Fluke Kelso (Daniel Craig) is a Western history teacher giving a lecture in the cool, icy landscape of Russia. He concentrates fervently on the life and times of Joseph Stalin, as is apparent from his lecture. While walking after the conclusion of his speech, which is abruptly broken apart by protestors, Fluke is halted by an old guard employed by a high ranking Russian official during Stalin's reign. He informs that Kelso doesn't know the true meat and bones of the secrets Stalin took with him to the grave. This veteran guard spins a yarn for Fluke that tells of a secret book that explicates some of these undisclosed tales. Once Fluke learns of the historical secrets that could lie within, a wild goose chase to find this book is lit. Shortly after he reveals this secret to Kelso, the veteran guard is found murdered. Along the way, Kelso successfully locates the deceased's alienated daughter Zinaida, whom also develops a desire to find the book. From there, a murder-mystery tale of surprising tension graces the screen.
Archangel's plot seems strikingly familiar. Films like Raiders of the Lost Ark and novels like The Da Vinci Code have introduced this formula: a well-educated historian pairs up with a relative of a recently deceased individual whom bears a secret. The two team up to unearth the secret which may or may not reflect what they are searching. It's an established method; however, the eccentricities of the specific plotlines make each story worth the investment of effort. Archangel is no different. The obscurity behind Stalin's buried secrets is mysterious enough to ensnare the viewer's attention. All the grand twist and turns that proceed manage to pique the nerves and ensnare preceding interest in the unfolding events. Even though Archangel is formulaic, it is still very effective.
All of this standard tension works because of the talent of Archangel's lead: Daniel Craig. His flair and talent really shine through as the Stalin-obsessed historian Fluke Kelso. Even though Craig doesn't fit the template of your typical historian, he proves to be extremely convincing and entertaining to watch early on, thus delivering the goods until the credits roll. The edge he adds carries the film from being an average, formula-driven thriller with an interesting premise to an effective piece all the way through.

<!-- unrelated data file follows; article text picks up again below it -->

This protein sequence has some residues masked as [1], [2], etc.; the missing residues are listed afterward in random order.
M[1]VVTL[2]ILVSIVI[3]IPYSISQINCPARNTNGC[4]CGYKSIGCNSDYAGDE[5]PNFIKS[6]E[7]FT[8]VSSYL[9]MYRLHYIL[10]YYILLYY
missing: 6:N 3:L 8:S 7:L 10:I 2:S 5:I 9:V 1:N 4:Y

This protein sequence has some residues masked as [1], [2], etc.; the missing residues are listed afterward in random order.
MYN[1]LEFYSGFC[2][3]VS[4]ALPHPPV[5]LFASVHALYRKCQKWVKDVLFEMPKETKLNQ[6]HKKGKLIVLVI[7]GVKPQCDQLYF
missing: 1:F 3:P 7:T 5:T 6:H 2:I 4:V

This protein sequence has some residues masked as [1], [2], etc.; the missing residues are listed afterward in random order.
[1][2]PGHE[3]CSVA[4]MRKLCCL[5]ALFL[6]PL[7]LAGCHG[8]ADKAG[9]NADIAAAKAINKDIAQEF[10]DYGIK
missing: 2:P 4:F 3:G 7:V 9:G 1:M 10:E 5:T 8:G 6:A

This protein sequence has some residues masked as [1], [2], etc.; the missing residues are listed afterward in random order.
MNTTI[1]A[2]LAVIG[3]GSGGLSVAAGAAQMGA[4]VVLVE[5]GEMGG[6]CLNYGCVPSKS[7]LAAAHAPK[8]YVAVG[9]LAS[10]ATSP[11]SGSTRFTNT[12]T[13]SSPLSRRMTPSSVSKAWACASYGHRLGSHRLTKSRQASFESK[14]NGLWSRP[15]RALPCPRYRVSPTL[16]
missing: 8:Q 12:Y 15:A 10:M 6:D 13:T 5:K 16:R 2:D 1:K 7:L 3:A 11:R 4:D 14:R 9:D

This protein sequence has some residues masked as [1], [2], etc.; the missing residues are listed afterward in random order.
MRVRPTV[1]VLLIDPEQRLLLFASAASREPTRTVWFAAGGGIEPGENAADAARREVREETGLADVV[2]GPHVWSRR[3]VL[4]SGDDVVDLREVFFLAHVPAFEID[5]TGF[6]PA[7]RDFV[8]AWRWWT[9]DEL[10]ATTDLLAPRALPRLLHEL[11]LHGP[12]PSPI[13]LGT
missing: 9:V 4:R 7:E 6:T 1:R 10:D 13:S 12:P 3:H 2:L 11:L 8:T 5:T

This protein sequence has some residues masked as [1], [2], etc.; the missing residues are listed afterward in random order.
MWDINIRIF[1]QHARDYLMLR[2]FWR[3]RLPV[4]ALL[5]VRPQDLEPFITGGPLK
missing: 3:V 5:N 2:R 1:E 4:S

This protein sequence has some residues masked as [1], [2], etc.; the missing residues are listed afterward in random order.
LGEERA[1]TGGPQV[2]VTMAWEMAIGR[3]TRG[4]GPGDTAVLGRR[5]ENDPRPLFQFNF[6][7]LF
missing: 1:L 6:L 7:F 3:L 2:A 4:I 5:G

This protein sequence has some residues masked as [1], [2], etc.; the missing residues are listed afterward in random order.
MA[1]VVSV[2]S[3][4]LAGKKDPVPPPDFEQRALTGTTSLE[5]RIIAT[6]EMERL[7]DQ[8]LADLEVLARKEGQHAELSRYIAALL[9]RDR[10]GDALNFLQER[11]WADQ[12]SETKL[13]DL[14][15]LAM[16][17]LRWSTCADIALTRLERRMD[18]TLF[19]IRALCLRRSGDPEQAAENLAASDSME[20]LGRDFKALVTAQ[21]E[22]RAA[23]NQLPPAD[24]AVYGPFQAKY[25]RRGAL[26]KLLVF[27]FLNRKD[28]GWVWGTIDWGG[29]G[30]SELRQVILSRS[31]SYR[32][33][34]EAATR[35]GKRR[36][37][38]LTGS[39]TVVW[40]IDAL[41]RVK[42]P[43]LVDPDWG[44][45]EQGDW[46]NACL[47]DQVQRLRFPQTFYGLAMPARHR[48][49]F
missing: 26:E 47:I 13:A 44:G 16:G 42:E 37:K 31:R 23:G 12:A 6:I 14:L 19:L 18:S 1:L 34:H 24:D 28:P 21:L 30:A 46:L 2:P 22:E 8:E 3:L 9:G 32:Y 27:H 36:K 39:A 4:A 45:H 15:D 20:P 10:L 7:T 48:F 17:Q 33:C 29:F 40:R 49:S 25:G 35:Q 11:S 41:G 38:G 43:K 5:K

Conspiracy theories, whether true or complete gibberish, bring interesting attention to historical events. Just about everybody likes a good yarn about potential corruption and cover-up surrounding important figures and events. Archangel tackles an interesting theory surround Joseph Stalin wrapped inside a very sharp, mature thriller.
MTI Home Video has packaged Archangel in a standard DVD keepcase with disc.
Archangel is presented in a 1.33:1 fullscreen ratio. I was pleasantly surprised by the camera work in the presentation. Granted, to maintain the mood and flair of the film, the transfer is a little grainy and smooth. However, the cinematography and overall color tones in the film looked very appealing to the eyes. From the bars and alleyways of the streets of Moscow to the backwater, forestry locales of Archangel and surrounding areas, I was pleased with what was presented.
Here's where I was enjoyably surprised. The Dolby Digital audio mix for Archangel was rather good. Part of a film's success with tension is a matching score. The soundtrack for Archangel is gripping, tense, and extremely pleasing to the ears. It adds another flare to the film that boosts it above average levels. Dialogue was pretty clean and understandable, even from individuals with thick Russian accents. All in all, the audio presentation was quite agreeable. Spanish subtitles are available.
The only available extras included are actor bios, some previews for Archangel and other select series, and scene selection access.
Archangel works as a intelligent, graceful suspense tale with a twist of conspiracy theory tossed in the mix. The additions of Daniel Craig, the film's score, and the rough, interesting locales amongst the Russian landscape, carry this slightly above average thriller to a film well worth seeing. The miniseries itself comes Highly Recommended.